In essence, if the employer refuses to allow the employee to continue his or her employment and to pay him or her during the notice period provided, the employer will in effect be “terminating the contract” within the meaning of section 82 of the Act. However, this would not be the case if the employee were to announce his or her immediate resignation, offering, nonetheless, to continue working for a certain time. In such a case, the Court specifies that if the employer does indeed want the employee to leave immediately, there is a meeting of minds and notice of termination is unnecessary given that a contract for an indeterminate term can be terminated by agreement between the parties. Moreover, the Court added that the notice period chosen unilaterally by the employee cannot be imposed on the employer, a useful clarification in cases where an employee might give an unreasonably long notice period.5
Finally, the Court concluded that the Commission des normes du travail may claim an indemnity equal to three weeks’ salary on the employee’s behalf in respect of the balance of the notice given by the employee, together with the amount due in respect of the annual leave.
It is worth noting that the fact that the departing employee had announced that he would be leaving to go work for one of Asphalte Desjardins inc.’s competitors does not appear to have played a particularly strong role in the reasons of the Supreme Court of Canada. Having been called upon to resolve a controversy in the case law, the Court elected to clarify certain general legal principles based on an analysis of the provisions set out in the Act respecting Labour Standards and the Civil Code of Québec, and set aside the analysis of the Court of Appeal. The Supreme Court also held that employees are “vulnerable” parties.6 The Court went on to add that since the employee had not claimed the full indemnity stipulated in sections 82 and 83 of the Act, “it is preferable to leave the question of whether the notice period provided for in section 82 of the Act and the equivalent indemnity provided for in section 83 are matters of directive or protective public order for another occasion”.7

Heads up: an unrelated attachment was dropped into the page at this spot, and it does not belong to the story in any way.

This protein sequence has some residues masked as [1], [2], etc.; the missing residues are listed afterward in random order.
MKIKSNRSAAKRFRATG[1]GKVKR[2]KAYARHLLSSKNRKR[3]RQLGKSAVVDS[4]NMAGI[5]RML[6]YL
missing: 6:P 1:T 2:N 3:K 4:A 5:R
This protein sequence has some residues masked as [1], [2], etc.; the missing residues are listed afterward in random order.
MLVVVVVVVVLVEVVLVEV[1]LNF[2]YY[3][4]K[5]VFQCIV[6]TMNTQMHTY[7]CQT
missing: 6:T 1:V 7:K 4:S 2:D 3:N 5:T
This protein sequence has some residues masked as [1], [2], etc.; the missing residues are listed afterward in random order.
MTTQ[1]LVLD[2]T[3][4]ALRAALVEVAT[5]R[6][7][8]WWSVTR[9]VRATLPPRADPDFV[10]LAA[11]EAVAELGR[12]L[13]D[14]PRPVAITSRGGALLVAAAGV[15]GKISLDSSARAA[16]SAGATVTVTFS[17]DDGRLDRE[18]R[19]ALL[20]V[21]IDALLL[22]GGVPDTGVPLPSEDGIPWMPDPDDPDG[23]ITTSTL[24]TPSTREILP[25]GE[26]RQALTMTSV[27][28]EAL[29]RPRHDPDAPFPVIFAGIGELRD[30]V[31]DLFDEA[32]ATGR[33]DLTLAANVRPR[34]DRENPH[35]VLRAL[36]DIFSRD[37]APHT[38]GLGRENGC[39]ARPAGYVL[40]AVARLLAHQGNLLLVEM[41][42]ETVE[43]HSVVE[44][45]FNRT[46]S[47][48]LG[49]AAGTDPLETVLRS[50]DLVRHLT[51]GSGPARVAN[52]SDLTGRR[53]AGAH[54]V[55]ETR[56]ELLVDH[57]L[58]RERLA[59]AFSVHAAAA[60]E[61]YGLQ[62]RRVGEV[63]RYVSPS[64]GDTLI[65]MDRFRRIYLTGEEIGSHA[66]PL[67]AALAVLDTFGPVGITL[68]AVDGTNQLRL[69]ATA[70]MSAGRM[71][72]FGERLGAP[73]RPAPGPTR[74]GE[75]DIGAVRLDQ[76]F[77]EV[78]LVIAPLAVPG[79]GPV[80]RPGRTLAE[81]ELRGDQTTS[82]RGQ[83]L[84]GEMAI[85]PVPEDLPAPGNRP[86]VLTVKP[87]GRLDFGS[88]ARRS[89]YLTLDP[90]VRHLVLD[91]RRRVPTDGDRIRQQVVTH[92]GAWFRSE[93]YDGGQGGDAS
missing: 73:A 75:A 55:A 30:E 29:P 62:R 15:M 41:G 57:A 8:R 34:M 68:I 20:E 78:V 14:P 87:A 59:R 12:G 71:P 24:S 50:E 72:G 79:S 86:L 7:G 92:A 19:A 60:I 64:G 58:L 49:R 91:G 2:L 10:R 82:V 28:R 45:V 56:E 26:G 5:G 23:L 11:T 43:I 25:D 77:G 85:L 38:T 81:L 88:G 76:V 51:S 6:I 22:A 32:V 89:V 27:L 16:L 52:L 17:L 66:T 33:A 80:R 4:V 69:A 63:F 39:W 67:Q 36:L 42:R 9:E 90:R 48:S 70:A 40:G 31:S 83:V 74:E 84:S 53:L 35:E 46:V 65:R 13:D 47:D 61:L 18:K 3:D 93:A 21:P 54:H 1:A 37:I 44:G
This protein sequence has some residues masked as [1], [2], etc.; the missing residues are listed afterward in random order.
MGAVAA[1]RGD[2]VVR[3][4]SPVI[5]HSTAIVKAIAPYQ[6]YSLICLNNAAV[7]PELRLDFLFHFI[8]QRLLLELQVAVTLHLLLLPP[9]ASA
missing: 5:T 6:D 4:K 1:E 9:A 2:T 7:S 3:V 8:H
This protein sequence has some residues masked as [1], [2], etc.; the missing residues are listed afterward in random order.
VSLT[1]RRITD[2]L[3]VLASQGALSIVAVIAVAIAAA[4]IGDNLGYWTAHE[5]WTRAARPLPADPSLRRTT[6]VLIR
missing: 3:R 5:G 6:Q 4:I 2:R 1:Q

From an employer’s standpoint, it may appear unfair to have to pay an indemnity to an employee who has just announced that he or she is resigning in order to work for a competitor, whereas it would appear natural to refuse the right of the departing employee to remain on the job given his or her likely access to sensitive information. In practical terms, isn’t an employee who resigns to go work for a direct competitor in a position to benefit from the notice of termination given, to the detriment of the employer? For an employer, having to pay the salary of an employee who has chosen to join the competition most certainly adds insult to injury, especially in those cases where, due to the circumstances, it is quite clearly the company that is the “vulnerable” party.
In any case, a subsequent decision on the directive or protective public order nature of sections 82 and 83 of the Act will most certainly be an interesting development and could serve to complete the analysis developed by the Supreme Court in the Asphalte Desjardins case.
Lavery will be monitoring the application of this Supreme Court decision and will keep you informed of any prevailing trend in the case law or noteworthy development in this regard.